We are children of Derry, very proud ones. For more than a decade we have loved bringing our friends, from many countries to tour the walls, walk the bridges, visit the historical sites and feel Derry’s unique atmosphere.
So much of what made Derry a troubled and difficult place is also what has made it strong, vibrant and progressive.
The potential that ‘The Troubles’ smothered and the stop-start Stormont years has given way to development and renaissance.
Derry is a place we’d love to call home again. It matters to us and our families and it will matter to our children, wherever they might grow up. But like so many others, we left for university and never came back. We now watch with interest from London.
We are pleased and enthused by discussions among our Derry friends lately. The recent political developments, though frustrating and maddening at times, have opened up a space for a new kind of conversation. Instead of a “things will never change” attitude, more people tell us that they see new possibilities emerging for a different kind of politics that goes beyond the settlement of the 90s and early 2000s. In short, we hope that what we are dealing with is a new era of politics that transcends the Good Friday Agreement. The agreement was a colossal step, but it had its flaws. Those who struggled over a lifetime to achieve it have valiantly defended it but in this current crisis, they see the solution as a return to an imagined ideal power-sharing scenario when in reality the system itself has flaws that must be restructured. Put simply - the system of sectarian division that demands that parties identify as nationalist or unionist in the assembly is toxic. It enshrines the religious divide in law and excludes voices of those who want genuine cross-community action on every issue. There must be a revision of this situation if the much-sought “politics as usual” is ever to be a reality in our island. It feels like thousands are calling out for a fresh, new way of doing things.
That system has stalled and suppressed genuine progressive politics. It has allowed Tory austerity to run riot in the north just as the green version did in the south.
However, it has also condemned Northern Ireland to a regime that locks in the most odious elements of social conservatism. The Republic was the first country in the world to have same-sex marriage endorsed by a popular referendum. Should our society flourish for another thousand years, that achievement will remain a lasting accolade to our potential for improvement despite being a wee island on the edge of western civilisation and having emerged from religious and political wars only relatively recently.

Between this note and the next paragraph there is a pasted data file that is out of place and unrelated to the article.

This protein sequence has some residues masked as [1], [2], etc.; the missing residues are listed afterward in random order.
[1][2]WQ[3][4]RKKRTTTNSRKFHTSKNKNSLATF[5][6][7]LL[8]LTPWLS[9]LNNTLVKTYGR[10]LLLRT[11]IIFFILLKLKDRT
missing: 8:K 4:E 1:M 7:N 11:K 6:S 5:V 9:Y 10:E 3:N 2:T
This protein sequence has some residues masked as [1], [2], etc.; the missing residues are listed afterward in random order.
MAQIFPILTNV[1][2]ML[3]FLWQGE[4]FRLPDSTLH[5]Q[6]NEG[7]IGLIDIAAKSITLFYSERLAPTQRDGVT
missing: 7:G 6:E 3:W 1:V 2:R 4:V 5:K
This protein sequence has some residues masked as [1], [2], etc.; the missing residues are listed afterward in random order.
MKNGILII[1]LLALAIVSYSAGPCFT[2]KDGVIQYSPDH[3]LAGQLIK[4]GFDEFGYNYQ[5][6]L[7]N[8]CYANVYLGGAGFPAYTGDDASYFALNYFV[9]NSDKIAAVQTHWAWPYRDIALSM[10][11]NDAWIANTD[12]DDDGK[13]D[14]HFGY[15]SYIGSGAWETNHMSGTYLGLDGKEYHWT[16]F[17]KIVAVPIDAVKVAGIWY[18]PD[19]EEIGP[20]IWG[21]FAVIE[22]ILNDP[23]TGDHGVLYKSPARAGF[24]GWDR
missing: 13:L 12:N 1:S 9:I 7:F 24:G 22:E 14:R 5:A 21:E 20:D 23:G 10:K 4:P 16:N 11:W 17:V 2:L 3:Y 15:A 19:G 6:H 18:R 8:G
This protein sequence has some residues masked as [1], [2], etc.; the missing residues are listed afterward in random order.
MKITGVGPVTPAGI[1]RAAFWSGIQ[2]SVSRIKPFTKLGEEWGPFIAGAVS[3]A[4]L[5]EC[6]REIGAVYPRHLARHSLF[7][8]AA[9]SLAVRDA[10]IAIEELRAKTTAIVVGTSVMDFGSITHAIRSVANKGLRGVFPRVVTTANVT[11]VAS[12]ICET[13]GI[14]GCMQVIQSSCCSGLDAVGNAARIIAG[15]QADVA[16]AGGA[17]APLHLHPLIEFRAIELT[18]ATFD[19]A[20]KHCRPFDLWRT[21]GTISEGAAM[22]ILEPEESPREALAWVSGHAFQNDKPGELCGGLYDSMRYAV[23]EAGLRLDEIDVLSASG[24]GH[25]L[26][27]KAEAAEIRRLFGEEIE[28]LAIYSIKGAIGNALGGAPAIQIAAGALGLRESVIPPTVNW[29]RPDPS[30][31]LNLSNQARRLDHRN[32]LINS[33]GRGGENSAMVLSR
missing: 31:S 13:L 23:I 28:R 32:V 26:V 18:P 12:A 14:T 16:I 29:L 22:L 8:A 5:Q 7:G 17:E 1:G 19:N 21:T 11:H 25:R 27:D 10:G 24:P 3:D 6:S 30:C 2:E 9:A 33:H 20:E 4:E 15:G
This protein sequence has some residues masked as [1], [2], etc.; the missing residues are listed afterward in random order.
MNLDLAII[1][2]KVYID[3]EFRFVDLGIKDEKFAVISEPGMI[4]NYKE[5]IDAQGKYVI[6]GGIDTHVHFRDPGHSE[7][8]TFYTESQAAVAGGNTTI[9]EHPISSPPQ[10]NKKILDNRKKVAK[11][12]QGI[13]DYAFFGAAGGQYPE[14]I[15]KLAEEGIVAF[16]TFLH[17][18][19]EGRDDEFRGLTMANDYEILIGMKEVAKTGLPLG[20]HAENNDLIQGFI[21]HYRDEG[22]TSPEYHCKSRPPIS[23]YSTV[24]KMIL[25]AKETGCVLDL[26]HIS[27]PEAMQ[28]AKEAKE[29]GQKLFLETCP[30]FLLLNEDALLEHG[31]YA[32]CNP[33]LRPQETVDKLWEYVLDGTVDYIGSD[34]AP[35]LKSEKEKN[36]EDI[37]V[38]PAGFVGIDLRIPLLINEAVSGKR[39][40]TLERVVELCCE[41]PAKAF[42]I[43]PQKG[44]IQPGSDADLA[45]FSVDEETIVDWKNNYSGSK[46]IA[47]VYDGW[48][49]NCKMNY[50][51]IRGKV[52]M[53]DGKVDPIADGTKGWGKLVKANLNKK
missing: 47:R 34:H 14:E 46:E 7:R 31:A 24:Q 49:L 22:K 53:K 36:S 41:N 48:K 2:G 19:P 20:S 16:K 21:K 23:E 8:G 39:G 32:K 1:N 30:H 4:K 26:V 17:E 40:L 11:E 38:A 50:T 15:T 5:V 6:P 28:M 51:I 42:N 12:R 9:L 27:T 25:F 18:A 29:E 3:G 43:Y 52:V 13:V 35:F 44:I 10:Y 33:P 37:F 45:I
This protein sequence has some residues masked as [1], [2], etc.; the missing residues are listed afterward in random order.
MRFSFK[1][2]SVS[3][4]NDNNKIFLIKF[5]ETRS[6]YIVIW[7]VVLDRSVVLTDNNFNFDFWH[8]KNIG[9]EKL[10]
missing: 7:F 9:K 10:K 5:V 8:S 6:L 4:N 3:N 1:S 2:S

How anyone, nationalist or unionist can claim allegiance to one island or the other without endorsing those equalities enjoyed on both is beyond us. Worse still is the fact so rarely admitted in popular discussion - that Ireland is a country where a woman’s body is still subject to the dictates of state law.
The Catholic theocracy has been weakened by corruption and self-inflicted scandal and orangeism by pluralist politics, but aversion to abortion lives on, built deep into the male-dominated state in which every woman and girl’s organs become the property of the others upon pregnancy – planned or unintended, consensual or forced, whether viable or destined for certain trauma and fatality. This affects immigrant and poorer women disproportionately. If Donald Trump could pass laws governing the bodies and relationships of Americans, he’d cut and paste from the Stormont legislation.
We must not allow those whose credibility was built on religious and political egalitarian settlement (power-sharing) to hold back equality for women and LGBT people – nothing could be more of a betrayal to the next generation.
There are literally millions of us – exiled children in America, Britain, Europe and elsewhere. And Ireland needs all of us to make a contribution to its future.
We’d like to see those of our generation who are already doing exactly that back home prevailing in their fight for equality and justice – and to see an end to Stormont’s permanent crisis, in favour of true egalitarian politics, where solidarity replaces sectarianism and where a new politics of optimism can emerge.
We want to offer them our solidarity over the next few weeks as they aim to carve a news space for progress in Ireland. A key lesson we can learn is that progress will come not from the status quo at Stormont, but on the streets.
It will come from the lived reality of working together - in the workplace, the trade union, our neighbourhoods and through campaigns. Unlike at the castle, here the orange/green divide can easily be bridged.